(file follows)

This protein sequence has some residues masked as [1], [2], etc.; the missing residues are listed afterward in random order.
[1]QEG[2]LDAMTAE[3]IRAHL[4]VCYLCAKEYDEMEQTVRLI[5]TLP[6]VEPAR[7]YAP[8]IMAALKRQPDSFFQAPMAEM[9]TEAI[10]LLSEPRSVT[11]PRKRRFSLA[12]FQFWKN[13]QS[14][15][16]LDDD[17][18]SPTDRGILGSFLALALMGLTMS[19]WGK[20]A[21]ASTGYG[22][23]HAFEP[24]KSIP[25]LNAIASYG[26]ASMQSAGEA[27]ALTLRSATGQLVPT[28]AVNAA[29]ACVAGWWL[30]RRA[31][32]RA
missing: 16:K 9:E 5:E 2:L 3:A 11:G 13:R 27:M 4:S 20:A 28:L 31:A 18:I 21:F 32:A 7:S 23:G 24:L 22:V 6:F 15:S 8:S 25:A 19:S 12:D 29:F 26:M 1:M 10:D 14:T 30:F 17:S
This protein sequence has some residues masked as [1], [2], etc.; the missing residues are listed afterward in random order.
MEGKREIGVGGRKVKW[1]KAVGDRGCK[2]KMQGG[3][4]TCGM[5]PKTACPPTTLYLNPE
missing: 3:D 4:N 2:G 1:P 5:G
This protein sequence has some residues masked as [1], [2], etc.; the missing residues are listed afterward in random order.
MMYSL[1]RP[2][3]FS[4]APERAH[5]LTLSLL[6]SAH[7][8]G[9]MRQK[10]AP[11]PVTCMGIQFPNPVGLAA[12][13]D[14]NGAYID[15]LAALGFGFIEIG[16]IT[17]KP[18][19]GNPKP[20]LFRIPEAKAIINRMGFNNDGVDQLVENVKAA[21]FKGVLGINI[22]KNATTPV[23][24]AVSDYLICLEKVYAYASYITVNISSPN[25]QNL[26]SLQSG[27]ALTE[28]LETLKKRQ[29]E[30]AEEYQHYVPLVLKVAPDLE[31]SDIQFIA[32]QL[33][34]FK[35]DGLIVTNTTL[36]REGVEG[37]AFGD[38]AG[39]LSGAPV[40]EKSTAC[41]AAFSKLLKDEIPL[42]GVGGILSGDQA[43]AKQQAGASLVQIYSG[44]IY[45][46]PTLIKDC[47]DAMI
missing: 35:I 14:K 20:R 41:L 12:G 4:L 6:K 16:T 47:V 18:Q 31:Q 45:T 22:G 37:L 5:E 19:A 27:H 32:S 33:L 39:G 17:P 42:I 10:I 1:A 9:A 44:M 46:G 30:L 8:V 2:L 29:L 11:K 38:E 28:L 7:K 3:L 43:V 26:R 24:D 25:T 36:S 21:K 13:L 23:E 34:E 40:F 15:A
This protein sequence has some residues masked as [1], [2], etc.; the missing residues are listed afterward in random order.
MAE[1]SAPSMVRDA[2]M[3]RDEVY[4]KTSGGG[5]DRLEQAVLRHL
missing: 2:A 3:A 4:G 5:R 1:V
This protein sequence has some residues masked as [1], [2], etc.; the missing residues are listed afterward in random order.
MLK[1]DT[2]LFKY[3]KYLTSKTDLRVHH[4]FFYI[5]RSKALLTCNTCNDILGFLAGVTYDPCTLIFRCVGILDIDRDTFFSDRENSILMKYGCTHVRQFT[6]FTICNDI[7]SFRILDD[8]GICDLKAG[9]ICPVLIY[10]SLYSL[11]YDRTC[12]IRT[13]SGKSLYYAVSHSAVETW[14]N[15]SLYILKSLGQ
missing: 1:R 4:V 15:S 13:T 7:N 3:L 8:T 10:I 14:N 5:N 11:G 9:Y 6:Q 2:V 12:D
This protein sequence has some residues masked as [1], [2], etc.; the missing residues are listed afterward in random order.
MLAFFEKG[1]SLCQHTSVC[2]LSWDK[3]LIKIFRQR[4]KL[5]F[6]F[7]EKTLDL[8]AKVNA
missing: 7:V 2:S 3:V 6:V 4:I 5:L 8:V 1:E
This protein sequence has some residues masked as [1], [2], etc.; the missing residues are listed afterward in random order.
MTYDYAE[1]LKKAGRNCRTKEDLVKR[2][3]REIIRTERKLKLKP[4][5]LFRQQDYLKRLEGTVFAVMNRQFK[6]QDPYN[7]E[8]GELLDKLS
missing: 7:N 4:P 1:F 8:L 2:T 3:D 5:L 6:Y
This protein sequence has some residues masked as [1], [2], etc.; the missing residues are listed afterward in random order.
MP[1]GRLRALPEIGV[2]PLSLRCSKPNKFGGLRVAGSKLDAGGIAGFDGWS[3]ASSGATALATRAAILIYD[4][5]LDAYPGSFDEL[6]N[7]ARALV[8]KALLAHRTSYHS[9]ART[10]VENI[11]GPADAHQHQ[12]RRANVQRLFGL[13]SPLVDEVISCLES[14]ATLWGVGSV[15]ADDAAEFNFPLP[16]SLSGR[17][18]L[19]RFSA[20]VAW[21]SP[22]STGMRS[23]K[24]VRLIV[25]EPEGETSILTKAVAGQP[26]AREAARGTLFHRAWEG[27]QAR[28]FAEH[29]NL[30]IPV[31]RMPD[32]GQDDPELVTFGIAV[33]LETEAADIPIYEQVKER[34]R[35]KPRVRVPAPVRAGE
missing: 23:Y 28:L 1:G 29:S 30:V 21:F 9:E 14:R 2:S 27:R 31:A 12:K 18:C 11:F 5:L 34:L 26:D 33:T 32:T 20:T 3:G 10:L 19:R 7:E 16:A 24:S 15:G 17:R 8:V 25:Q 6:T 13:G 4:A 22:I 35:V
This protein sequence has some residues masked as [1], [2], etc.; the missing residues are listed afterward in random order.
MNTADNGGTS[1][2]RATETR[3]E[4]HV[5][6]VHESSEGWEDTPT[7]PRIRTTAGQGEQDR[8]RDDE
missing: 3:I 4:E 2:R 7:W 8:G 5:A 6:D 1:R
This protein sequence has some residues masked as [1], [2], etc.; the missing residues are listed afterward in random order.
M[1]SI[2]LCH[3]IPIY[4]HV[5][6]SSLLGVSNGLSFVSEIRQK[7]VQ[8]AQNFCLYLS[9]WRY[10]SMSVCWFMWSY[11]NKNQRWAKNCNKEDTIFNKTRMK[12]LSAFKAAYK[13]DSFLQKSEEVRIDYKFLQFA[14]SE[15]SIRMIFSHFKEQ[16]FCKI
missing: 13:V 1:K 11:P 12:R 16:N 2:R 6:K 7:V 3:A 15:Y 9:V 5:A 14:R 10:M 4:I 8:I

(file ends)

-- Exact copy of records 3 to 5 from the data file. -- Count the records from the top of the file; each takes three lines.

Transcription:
This protein sequence has some residues masked as [1], [2], etc.; the missing residues are listed afterward in random order.
MMYSL[1]RP[2][3]FS[4]APERAH[5]LTLSLL[6]SAH[7][8]G[9]MRQK[10]AP[11]PVTCMGIQFPNPVGLAA[12][13]D[14]NGAYID[15]LAALGFGFIEIG[16]IT[17]KP[18][19]GNPKP[20]LFRIPEAKAIINRMGFNNDGVDQLVENVKAA[21]FKGVLGINI[22]KNATTPV[23][24]AVSDYLICLEKVYAYASYITVNISSPN[25]QNL[26]SLQSG[27]ALTE[28]LETLKKRQ[29]E[30]AEEYQHYVPLVLKVAPDLE[31]SDIQFIA[32]QL[33][34]FK[35]DGLIVTNTTL[36]REGVEG[37]AFGD[38]AG[39]LSGAPV[40]EKSTAC[41]AAFSKLLKDEIPL[42]GVGGILSGDQA[43]AKQQAGASLVQIYSG[44]IY[45][46]PTLIKDC[47]DAMI
missing: 35:I 14:K 20:R 41:L 12:G 4:L 6:K 16:T 47:V 18:Q 31:Q 45:T 22:G 37:L 5:E 19:A 27:H 32:S 33:L 39:G 17:P 42:I 10:I 1:A 9:A 44:M 46:G 30:L 8:V 2:L 29:L 11:K 38:E 28:L 7:K 3:L 43:V 26:R 24:D 25:T 36:S 21:K 13:L 23:E 34:E 40:F 15:A
This protein sequence has some residues masked as [1], [2], etc.; the missing residues are listed afterward in random order.
MAE[1]SAPSMVRDA[2]M[3]RDEVY[4]KTSGGG[5]DRLEQAVLRHL
missing: 2:A 3:A 4:G 5:R 1:V
This protein sequence has some residues masked as [1], [2], etc.; the missing residues are listed afterward in random order.
MLK[1]DT[2]LFKY[3]KYLTSKTDLRVHH[4]FFYI[5]RSKALLTCNTCNDILGFLAGVTYDPCTLIFRCVGILDIDRDTFFSDRENSILMKYGCTHVRQFT[6]FTICNDI[7]SFRILDD[8]GICDLKAG[9]ICPVLIY[10]SLYSL[11]YDRTC[12]IRT[13]SGKSLYYAVSHSAVETW[14]N[15]SLYILKSLGQ
missing: 1:R 4:V 15:S 13:T 7:N 3:L 8:T 10:I 14:N 5:N 11:G 9:Y 6:Q 2:V 12:D